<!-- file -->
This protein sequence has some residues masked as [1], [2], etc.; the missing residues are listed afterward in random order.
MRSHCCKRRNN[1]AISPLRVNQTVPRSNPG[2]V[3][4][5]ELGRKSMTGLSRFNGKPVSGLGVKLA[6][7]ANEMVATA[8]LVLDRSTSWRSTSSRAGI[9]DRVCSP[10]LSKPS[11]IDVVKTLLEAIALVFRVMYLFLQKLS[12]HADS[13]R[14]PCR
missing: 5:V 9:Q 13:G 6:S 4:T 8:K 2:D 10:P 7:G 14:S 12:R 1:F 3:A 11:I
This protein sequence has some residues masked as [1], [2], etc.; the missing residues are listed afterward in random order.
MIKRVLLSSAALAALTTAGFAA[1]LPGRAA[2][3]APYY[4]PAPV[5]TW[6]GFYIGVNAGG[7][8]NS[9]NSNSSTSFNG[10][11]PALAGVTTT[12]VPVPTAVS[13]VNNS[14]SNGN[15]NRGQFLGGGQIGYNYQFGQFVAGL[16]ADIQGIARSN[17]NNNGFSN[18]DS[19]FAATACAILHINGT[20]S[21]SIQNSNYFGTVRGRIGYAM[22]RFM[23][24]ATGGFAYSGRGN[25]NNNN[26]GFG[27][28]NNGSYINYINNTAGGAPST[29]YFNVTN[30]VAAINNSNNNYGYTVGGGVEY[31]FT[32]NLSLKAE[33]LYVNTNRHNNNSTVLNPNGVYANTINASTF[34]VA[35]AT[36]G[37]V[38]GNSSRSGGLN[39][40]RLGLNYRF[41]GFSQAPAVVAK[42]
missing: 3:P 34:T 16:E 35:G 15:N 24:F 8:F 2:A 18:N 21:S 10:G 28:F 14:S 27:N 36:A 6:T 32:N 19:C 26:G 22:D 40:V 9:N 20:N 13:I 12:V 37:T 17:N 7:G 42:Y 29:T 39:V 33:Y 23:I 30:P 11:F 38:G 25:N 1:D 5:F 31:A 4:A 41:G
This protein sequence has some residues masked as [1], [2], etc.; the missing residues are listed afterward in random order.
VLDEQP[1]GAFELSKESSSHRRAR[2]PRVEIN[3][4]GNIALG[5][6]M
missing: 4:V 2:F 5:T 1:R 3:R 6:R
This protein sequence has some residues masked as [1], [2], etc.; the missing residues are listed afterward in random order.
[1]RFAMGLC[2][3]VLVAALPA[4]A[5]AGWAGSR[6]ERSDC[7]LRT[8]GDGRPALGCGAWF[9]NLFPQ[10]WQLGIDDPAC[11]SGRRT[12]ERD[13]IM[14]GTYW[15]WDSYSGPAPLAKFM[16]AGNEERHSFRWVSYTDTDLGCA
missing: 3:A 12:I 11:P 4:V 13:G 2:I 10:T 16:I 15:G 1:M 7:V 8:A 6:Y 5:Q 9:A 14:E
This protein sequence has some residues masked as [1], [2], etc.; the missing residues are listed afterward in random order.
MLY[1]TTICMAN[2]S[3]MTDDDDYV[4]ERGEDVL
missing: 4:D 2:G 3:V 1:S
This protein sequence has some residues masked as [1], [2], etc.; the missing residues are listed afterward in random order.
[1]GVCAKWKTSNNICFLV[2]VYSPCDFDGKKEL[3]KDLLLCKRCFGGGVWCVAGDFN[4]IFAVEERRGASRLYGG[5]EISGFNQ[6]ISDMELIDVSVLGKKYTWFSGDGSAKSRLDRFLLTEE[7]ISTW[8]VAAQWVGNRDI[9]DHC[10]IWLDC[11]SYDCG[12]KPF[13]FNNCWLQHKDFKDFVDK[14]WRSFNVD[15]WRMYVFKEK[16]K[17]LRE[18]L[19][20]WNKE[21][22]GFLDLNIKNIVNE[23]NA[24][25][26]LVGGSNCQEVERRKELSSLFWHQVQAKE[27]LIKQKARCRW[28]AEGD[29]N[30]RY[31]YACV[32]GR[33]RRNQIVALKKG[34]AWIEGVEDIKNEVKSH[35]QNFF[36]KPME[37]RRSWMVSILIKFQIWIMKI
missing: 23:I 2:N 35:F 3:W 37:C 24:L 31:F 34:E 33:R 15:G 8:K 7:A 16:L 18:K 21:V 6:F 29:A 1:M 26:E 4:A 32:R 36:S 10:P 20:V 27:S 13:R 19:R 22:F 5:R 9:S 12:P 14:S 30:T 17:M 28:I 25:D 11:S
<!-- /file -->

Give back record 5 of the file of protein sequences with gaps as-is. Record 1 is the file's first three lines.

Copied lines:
This protein sequence has some residues masked as [1], [2], etc.; the missing residues are listed afterward in random order.
MLY[1]TTICMAN[2]S[3]MTDDDDYV[4]ERGEDVL
missing: 4:D 2:G 3:V 1:S